OROVILLE, Calif. (AP) -- Authorities in Yuba County are asking people living in the valley floor to evacuate.
The Yuba County Office of Emergency Services says people should take routes to the east, south, or west and avoid traveling north toward Oroville.
The California Department of Water Resources says it is releasing as much as 100,000 cubic feet per second from the main, heavily damaged spillway to try to drain the lake.
Department of Water Resources spokesman Kevin Dossey tells the Sacramento Bee the emergency spillway was rated to handle 250,000 cubic feet per second, but it began to show weakness Sunday at a small fraction of that. Flows through the spillway peaked at 12,600 cubic feet per second at 1 a.m. Sunday and were down to 8,000 cubic feet per second by midday.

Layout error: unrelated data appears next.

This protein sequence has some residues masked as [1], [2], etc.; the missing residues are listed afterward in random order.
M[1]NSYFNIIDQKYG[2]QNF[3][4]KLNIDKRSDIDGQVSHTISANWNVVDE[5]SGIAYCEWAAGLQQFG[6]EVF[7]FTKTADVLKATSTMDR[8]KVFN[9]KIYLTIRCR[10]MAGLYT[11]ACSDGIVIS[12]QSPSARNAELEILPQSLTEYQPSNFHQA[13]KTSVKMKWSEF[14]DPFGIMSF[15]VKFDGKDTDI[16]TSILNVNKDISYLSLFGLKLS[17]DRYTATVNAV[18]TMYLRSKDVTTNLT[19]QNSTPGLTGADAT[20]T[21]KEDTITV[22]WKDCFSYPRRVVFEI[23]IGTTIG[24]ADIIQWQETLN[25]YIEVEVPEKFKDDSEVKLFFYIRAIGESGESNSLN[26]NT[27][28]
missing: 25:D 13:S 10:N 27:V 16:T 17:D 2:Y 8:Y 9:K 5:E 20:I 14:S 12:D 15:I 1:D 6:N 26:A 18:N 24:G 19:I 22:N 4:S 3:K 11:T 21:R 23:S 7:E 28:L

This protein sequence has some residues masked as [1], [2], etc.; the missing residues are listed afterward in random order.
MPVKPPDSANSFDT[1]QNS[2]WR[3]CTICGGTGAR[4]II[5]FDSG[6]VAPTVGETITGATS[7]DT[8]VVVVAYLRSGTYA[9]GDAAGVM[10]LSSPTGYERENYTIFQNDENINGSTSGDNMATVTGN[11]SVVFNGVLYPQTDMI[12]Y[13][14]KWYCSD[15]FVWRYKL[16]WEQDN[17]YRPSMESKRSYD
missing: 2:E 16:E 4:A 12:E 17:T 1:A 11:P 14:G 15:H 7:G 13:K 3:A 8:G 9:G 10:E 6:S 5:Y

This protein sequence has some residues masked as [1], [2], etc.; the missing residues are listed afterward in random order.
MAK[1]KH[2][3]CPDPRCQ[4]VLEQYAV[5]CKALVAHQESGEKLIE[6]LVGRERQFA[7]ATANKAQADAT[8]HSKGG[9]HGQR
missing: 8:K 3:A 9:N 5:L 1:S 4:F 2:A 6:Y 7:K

Officials have ordered residents near the Oroville Dam in Northern California to evacuate the area, saying a "hazardous situation is developing" after an emergency spillway severely eroded.
The Butte County Sheriff's Office says the emergency spillway could fail within an hour unleashing uncontrolled flood waters from Lake Oroville.
The department says people in downstream areas need to leave the area immediately.
It says residents of Oroville, a town of 16,000 people, should head north toward Chico and that other cities should follow orders from their local law enforcement agencies.
Water began flowing over the emergency spillway at the dam on Saturday after for the first time in its nearly 50-year history after heavy rainfall.